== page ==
Ecommerce stores warehouse

A massive warehouse complex planned for the north side of Covington

COVINGTON, Ga. – A proposed 4 million square foot industrial park development in northeast Covington will be on land that has been planned for industrial uses for decades and could be valued at $500 million when fully built.

Its combination of uses could also lead to the employment of up to 3,000 people, a developer has said.

The Covington Industrial Park is the name given to a project for which the city government filed a Planned Regional Impact (DRI) development notice with the Georgia Department of Community Affairs on July 12.

The proposed industrial park development will consist of a total of 4.08 million square feet of buildings for warehousing and manufacturing when completed by 2030, according to the DRI.

The 478-acre site is located in an area north of Alcovy Road, south of Flat Rock and Gregory Roads, and east of Georgia Hwy. 142. Entrances are provided at the highway. 142 for the circulation of heavy goods vehicles, and new road signs are proposed there. The other entrance at Alcovy Road will be where other traffic will be sent, the developer said.

Construction is planned in two phases, including 2.4 million square feet in phase one and 1.6 million square feet in phase two, Covington chief planner Marc Beechuk said.

The developer is listed as Buford-based Newton Land Investments LLC, whose lead agent is John B. “Jay” Williams, according to information filed with the Georgia Secretary of State’s office.

Owners include Southpoint Land Co. LLC; JBW Investments LLC and JF Land Investments LLC, according to the DRI.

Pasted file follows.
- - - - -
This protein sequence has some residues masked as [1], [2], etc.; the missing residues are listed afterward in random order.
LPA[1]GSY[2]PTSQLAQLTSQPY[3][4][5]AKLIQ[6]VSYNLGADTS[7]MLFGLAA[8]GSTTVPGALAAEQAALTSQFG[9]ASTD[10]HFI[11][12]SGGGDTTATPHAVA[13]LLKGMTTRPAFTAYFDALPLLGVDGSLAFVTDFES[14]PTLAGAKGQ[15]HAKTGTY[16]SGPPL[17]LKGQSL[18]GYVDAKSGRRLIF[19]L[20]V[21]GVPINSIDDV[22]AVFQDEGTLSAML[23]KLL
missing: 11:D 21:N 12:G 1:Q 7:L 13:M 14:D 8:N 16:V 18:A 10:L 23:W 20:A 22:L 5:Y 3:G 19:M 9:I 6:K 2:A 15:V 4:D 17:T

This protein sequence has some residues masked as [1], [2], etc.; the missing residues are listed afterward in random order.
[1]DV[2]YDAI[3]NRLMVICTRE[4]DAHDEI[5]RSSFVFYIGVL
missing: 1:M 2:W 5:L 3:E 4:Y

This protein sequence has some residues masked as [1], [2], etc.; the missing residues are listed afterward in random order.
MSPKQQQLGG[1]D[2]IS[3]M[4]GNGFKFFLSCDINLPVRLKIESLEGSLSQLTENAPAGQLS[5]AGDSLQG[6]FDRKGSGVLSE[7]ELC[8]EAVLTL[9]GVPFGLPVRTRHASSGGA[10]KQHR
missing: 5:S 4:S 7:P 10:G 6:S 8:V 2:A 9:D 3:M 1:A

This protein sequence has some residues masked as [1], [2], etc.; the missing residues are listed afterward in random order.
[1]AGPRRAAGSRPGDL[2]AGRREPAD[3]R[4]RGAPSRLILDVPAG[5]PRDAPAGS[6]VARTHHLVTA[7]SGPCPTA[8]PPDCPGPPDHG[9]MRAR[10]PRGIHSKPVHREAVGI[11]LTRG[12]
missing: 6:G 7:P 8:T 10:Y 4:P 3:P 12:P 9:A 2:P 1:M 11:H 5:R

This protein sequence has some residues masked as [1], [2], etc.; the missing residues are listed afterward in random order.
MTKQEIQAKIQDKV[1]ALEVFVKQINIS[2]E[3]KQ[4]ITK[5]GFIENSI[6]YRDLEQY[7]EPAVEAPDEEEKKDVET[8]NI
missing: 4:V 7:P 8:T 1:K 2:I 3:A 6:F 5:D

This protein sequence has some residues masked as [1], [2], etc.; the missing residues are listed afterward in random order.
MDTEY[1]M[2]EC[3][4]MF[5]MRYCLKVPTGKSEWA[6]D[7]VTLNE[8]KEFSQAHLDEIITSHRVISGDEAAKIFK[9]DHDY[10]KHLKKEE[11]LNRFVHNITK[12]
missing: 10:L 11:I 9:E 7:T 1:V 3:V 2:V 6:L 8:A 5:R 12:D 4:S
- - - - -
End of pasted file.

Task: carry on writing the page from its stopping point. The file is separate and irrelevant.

Eric Johansen of Universal Planning & Development LLC, which represents the developer, said demand is high for new storage space because of how the pandemic has helped change the way consumers shop for goods.

He said the planned buildings could be used for everything from warehousing and light manufacturing to e-commerce.

However, the first phase is planned as a speculative venture and will seek a tenant, rather than being built for a tenant.

Most of the site is owned by the Williams family and has been zoned for industrial use for nearly half a century, Johansen said.

However, he said the site is surrounded by government uses like the Newton County Sheriff’s Office headquarters on one side and residential uses in other areas.

“I don’t think anyone considered it industrial,” Johansen said.

Johansen said Covington is becoming a hub for industry along the I-20 corridor. The site is in a prime location near I-20 and a rapidly developing area that includes downtown Covington and Cinelease-Three Ring studios, he noted.

He added that the aim is to start work on an indoor promenade across the 478-acre site within 12 months. However, the developer must receive a number of zoning and other approvals before construction can begin on buildings and roads, he said.

Johansen said he requested the annexation of 55 acres of the site at the northern end of the site which is now in unincorporated Newton County. He said the annexation will help protect the site from other uses in the area.

According to the Georgian Ministry of Community Affairs, a development with regional impact (RID) is a “large-scale development likely to have regional effects beyond the jurisdiction of the local government in which they are located”.